Read that headline again. Slowly. Surely nobody thinks that shooting criminal suspects with trackers from a sniper rifle in Australia is a good idea, right? Wrong: Meet Ray King, the Liberal Party candidate for McMahon who thinks it's a great idea.
The Sydney Morning Herald uncovered a report authored by King in his time as a former police commander entitled "Microchipping of human subjects as a productivity enhancement and as a strategic management direction of NSW Police". Catchy.
The crux of the paper advocated the use of microchip technology in law enforcement. Now that's not a terribly crazy idea: sex offenders are often required to register their location, while others are monitored real-time by state officials making sure they don't stray too close to where they shouldn't be. The crazy idea comes from how King wants to use the microchips in his context.
According the the Herald, King wants to use the microchips to "obtain information" via "legitimate means" to prove a case before the courts with "microchip technology similar to that used in controlling the activity of domestic animals". King believed (and perhaps still does) that the microchip operations will "quantifiably enhance the success of law enforcement".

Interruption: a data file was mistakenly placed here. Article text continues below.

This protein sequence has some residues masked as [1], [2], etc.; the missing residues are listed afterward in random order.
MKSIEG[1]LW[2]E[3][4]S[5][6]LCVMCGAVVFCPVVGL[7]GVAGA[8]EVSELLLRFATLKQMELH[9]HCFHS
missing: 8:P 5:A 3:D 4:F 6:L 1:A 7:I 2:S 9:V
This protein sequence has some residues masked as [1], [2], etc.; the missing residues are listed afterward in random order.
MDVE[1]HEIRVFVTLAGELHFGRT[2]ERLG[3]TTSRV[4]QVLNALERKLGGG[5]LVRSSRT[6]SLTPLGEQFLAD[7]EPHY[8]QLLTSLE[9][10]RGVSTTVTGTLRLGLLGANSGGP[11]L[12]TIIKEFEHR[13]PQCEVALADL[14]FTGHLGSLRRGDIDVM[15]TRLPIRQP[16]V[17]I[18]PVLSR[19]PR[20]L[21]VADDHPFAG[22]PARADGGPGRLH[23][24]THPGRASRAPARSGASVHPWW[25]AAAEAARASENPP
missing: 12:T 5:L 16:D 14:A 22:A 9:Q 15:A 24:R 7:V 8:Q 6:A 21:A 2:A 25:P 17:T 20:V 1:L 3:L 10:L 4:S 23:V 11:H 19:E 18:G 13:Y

Sure, because illegally bugging potentially perfectly innocent individuals has no downside, right?
The most interesting and terrifying aspect of the plan however is how the microchips were to be deployed: via a "long-distance injector". A patent exists for a sniper rifle-style deployment tool, but it doesn't exist yet.
Let's be fair: King might have changed his mind since the paper was submitted in 2011. Let's certainly hope he has, for our sake. [SMH]
Sniper rifle image via Shutterstock